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« Reply #2 on: March 27, 2011, 06:59:06 AM »

Thank you very much for trying it and giving your thoughts. It's really appreciated.

A note: I tried this on Windows Vista and it ran, but no window appeared; an item appeared in the taskbar with a generic Windows file icon and a name like "Pressers of Mental Arithmetic", but clicking it did nothing. I had to right click and hit "maximize" to get the window to come up.
Oh, that's a concern... The window is created by SFML 2, which I'm also using for what I'm currently working on. I will do what I can to look into this.

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I really wanted to like this-- I thought the basic concept was fascinating and the game looked gorgeous--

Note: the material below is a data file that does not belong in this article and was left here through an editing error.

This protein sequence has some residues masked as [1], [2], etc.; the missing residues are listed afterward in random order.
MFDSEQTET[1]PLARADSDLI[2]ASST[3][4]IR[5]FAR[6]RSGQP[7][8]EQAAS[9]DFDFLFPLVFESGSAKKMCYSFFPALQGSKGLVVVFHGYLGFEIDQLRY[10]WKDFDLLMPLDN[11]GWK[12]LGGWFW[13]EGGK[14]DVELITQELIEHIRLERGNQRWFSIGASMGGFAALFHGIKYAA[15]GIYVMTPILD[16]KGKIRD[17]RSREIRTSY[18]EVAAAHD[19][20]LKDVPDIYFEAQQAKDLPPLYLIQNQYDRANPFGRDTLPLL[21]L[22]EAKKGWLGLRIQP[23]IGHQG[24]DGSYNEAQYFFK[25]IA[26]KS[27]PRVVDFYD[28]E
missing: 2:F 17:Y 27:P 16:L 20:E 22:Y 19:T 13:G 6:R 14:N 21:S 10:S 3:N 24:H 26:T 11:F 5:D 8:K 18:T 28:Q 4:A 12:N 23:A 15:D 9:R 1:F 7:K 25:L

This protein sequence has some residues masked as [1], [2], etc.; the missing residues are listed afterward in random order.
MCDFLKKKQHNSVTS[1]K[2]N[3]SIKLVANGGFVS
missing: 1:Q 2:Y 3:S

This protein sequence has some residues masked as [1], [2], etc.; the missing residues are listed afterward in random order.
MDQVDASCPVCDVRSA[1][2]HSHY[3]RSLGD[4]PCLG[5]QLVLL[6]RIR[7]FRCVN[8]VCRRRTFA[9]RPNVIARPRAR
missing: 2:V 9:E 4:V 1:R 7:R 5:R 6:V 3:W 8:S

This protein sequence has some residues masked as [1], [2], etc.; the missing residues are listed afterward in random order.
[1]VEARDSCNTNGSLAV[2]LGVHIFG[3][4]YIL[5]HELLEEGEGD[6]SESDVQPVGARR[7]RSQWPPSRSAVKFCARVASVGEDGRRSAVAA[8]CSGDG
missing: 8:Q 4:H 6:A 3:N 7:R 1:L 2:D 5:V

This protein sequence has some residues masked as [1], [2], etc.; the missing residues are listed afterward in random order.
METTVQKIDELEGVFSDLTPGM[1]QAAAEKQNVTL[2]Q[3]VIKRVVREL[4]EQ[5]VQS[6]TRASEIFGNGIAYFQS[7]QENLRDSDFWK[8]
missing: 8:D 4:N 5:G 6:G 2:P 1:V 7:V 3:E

Thanks.

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but I simply could not figure out how to play! I couldn't work out the rules for, when I press a button, which tile do we move to and by which path (up or down?).
Sorry, it's a shame I didn't at least make this much clear.

Up when someone starts holding their button.
Down when someone stops holding their button.

So height within the grid corresponds to the number of people holding their button (bottom = no one, top = everyone).